Not deterred, the South African government has announced it will seek legalized trade of rhino horn stockpiles as one means of decreasing the rapidly escalating levels of poaching of rhinos in that country. There, official figures show that 1,004 rhinos were poached in 2013 compared to 668 in 2012, an increase of 150%. Again, there has been little research done on the levels of demand in the destination countries (mainly Vietnam, but also China), and the enormous increases from year to year of the numbers of rhinos poached (2012 also showed an increase of about 150% over the numbers poached in 2011, etc) indicates that demand is ever-growing despite the sale of rhino horn being illegal.
If there is no understanding of demand levels, selling off South Africa’s stocks of rhino horns (and then legalizing rhino horn in the buyer country) is unlikely to make even a dent in the growth of demand. And again, with the price of rhino horn allegedly set at about $60,000, it will always be cheaper to carry on poaching.
Remarkably, the authors say that farming and ranching should be used to supply the demand. This is of particular interest as they well know that elephants – a species of major concern for the current illegal trade in wildlife products - cannot be “ranched”. As an aside, Dan Callender is an expert in pangolins, another species greatly involved in the illegal wildlife trade and another species that cannot be farmed or ranched.
In terms of demand reduction it is an option vigorously being pursued in China and Vietnam, but it is likely that significant results will take decades to appear. Simply because, in the case of ivory, the trade is legal in China and possession of ivory has deep cultural roots as well as a means of displaying wealth and status. If Chinese can openly and legally purchase ivory then few will forgo owning it out of an unfamiliar concern for animal conservation – something hardly part of Chinese culture it would seem. The authors are correct in therefore saying that demand-reduction should take a long-term approach.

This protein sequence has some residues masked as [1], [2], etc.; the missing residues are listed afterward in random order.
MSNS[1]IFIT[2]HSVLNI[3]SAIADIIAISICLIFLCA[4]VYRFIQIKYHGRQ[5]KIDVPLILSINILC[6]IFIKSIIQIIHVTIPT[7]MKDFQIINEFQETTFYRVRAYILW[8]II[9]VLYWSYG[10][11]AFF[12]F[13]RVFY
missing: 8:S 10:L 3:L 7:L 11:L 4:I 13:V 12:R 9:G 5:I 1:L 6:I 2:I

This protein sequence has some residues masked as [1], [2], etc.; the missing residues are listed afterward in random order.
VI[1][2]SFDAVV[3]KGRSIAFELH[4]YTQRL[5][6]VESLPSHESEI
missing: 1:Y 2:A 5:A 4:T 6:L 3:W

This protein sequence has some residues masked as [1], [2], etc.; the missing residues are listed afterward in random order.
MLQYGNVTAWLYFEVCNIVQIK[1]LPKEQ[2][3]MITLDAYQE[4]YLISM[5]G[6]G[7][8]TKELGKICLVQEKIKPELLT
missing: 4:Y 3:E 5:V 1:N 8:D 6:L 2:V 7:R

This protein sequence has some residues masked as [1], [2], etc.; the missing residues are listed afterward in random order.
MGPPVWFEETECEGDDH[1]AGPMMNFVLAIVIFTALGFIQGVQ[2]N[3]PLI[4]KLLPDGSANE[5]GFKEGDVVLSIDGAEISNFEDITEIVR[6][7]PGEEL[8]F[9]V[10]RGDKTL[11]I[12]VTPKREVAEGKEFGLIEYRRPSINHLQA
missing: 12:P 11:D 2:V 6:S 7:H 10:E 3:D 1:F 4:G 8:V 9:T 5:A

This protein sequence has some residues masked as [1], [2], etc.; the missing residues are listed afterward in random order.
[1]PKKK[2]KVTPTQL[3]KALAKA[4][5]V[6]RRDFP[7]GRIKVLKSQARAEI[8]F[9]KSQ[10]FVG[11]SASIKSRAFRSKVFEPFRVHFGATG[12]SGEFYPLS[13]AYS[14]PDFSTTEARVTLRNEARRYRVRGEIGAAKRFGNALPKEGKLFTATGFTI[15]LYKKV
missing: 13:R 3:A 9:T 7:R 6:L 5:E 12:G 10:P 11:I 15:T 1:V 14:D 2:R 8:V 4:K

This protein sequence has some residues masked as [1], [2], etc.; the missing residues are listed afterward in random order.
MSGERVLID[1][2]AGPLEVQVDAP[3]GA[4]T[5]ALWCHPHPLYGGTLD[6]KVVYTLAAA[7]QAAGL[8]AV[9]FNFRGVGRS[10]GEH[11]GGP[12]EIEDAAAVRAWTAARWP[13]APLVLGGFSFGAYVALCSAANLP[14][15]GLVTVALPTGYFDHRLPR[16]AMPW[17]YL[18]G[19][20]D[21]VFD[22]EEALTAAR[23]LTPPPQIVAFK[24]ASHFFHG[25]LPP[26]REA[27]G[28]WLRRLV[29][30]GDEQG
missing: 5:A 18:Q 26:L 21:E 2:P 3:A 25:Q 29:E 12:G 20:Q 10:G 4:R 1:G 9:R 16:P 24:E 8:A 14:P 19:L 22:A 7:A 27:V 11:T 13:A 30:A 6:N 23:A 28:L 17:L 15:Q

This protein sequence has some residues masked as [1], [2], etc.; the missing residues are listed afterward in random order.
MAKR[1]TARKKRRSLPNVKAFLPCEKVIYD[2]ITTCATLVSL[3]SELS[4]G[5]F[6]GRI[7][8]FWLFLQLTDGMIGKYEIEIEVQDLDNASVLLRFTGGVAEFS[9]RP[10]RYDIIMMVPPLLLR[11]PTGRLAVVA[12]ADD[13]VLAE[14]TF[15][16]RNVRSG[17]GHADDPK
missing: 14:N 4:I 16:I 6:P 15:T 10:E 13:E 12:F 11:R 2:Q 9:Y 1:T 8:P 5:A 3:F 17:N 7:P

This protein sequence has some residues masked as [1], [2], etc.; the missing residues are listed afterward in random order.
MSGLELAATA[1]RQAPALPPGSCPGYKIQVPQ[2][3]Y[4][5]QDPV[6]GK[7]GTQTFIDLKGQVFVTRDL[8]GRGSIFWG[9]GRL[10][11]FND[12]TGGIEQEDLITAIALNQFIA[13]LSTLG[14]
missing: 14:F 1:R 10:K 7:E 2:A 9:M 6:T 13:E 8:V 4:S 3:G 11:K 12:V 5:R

Which brings us back to their most urgent recommendation – involving communities. I fear, from all indications, that the headlong rush towards anti-poaching and law enforcement priorities will relegate the communities to remain the poor stepchild of any funding initiatives. But this is precisely where the most immediate and lasting differences can be made.
Simply put, poaching syndicates will find few willing recruits among communities that value wildlife and are not negatively affected by its presence. Also, community members with sustainable employment might think twice about getting involved in illegal activities and facing arrest, imprisonment, fines, seizure of property, etc. At present, desperate people will take those risks without much reflection on consequences.
The trouble is, of course, that such community assistance programmes might not be perceived as “sexy” as, for example, equipping rangers, buying drones and helicopters, or displaying seized ivory. It will take time to implement community schemes but once in place they can be durable and function long into the future. And it will contribute increasingly to a concept that few are referring to –“supply reduction”.
Picture credit: http://bit.ly/1ldfeih
Dan Challender is co-chair of the IUCN Pangolin Specialist Group
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Posted by Chris Macsween at 14:42